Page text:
WASHINGTON (Oct. 25)
Editors of the radical Zionist magazine New Outlook, published in Tel Aviv, indicated today that only three of 13 Palestinian Arabs from the West Bank and Gaza Strip who had been invited to attend its three-day international symposium here this weekend would do so. The editors blamed alleged obstructions placed on travel documents by the U.S. and Israeli governments.
However, under questioning at a news conference here, they acknowledged that the Palestine Liberation Organization and Israel’s Rakah (Communist) Party had roles in the decisions of nearly all of the 13 invitees not to attend the symposium. The editors also indicated uncertainty over the position on visas attributed to the State Department and the Israeli military government authorities on the West Bank and Gaza Strip.
Simha Flapan, editor-in-chief of New Outlook, said he was told three days ago that the 13 Palestinians would not attend. He said this was “a surprising development.” He said the reason was the refusal by the State Department to issue visas to “Palestinians from abroad” and indications of refusal by the Israeli authorities to provide exit visas. He said he did not know who had applied for visas and who was refused.
David Shaham, editor of the magazine, interjected that they did not have “factual knowledge” that exit visas were refused by the Israeli authorities. He said one Arab left today for Washington with a 26-member Israeli delegation. Several hours later, Flapan told reporters that two other Arabs had been granted U.S. visas and another two were denied them.
Flapan, who said he based his information on a single telephone call from Israel, referred to a report from Jerusalem published here that contained a statement by retired Gen. Mattityahu Peled that Rakah and the “Sons of the Village,” described as a small but militant Israeli Arab group, had been exerting intense pressure on West Bank Arab leaders not to attend the symposium. Peled was the principal speaker at the American Friends Service Committee’s symposium on the Middle East held here in 1977 which supported changes in Israel’s policy toward the PLO.
NO PLO MEMBERS AT CONCLAVE
The State Department declined to say immediately if any applications for visas had been received from Palestinian Arabs on the West Bank. in Gaza, Jordan, Lebanon or other places. The Department’s chief spokesman, Hodding Carter said “The answer is going to be you will not find any PLO members attending the New Outlook session.” The Jewish Telegraphic Agency was privately informed by the State Department that no PLO members had applied for a visa because “they knew they would not get it.”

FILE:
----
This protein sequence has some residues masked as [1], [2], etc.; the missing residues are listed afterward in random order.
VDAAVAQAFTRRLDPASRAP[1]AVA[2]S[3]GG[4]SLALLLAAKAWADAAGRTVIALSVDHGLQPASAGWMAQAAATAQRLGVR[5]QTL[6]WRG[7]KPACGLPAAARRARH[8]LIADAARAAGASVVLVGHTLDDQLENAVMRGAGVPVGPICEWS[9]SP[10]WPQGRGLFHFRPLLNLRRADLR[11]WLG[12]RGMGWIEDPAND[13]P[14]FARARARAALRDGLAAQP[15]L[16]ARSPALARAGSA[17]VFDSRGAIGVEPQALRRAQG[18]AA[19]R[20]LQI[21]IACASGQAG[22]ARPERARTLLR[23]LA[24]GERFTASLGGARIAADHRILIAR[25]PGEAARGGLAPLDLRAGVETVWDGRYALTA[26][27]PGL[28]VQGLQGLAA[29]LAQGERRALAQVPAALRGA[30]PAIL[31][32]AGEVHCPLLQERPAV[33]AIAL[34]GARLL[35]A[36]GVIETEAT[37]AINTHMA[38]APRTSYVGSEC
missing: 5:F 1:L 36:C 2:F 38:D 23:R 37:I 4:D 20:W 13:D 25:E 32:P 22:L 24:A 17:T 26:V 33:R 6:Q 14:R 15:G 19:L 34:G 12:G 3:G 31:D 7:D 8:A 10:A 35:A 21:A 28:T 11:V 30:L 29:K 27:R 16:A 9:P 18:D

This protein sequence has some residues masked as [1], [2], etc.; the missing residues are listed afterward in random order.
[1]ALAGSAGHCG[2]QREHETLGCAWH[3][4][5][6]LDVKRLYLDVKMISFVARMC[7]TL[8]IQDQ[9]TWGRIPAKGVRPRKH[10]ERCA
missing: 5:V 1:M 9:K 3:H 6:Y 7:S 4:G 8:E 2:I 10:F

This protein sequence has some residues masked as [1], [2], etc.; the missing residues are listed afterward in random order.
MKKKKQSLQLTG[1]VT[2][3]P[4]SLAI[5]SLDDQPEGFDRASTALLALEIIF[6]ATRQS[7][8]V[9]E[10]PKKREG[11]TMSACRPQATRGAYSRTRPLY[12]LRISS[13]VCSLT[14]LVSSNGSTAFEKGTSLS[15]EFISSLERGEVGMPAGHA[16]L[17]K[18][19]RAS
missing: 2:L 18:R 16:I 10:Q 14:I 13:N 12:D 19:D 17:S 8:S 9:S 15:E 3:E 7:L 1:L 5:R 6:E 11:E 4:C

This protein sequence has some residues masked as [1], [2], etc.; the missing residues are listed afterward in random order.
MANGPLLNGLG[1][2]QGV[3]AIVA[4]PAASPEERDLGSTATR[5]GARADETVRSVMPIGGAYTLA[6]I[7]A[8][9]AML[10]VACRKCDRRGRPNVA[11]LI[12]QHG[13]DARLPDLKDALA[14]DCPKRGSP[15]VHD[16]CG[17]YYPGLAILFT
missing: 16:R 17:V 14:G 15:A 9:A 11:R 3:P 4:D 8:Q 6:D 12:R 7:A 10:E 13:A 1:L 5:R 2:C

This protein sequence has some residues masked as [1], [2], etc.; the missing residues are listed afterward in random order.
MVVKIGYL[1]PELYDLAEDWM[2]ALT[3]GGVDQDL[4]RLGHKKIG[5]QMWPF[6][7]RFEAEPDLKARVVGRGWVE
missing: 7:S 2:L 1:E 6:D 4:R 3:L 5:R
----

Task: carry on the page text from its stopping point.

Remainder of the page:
Issam Sartawi, a top PLO official in Beirut, was among those reportedly invited to the symposium. Flapan said he favored exploratory talks between the U.S. and the PLO without preconditions. He also said that nearly 500 persons have registered for the symposium including 50 from Europe, 40 from Israel and 25 Arabs from various countries.
He said that Austrian Chancellor Bruno Kreisky, who is in Washington to meet with U.S. officials and will address the UN General Assembly in New York Oct. 29, had not been invited. Those attending the symposium will come as individuals, not in any official capacity, Flapan said. (Kreisky told Die Presse in Vienna yesterday that he will try to convince President Carter to open talks with the PLO.)
Reports from Israel, meanwhile, said the New Outlook symposium suffered a severe setback when the West Bank and Gaza invitees announced they would not attend. They are mainly mayors and the heads of local councils. According to the reports, their announcement followed what was apparently heavy pressure by West Bank extremist leaders, including the mayors of Nablus and Hebron, for them not to go.
Among those invited but who cancelled their participation in the symposium were the poet and feminist Raymonda Tawil and Mayor Rashid Shawa of Gaza. Tawil was among the West Bank Arabs who participated in the New Outlook symposium in Tel Aviv two years ago. The official reason given by the Arabs for not going is that they do not wish to attend a conference that supports the Camp David accords and the autonomy plan.
Thirty-five Israelis, including five Knesset members, will attend the symposium. Two other MKs, Yossi Sarid of the Labor Alignment and Mordechai Wirshuvski of Shai, said they may not go because their purpose in attending was to meet with the Palestinians.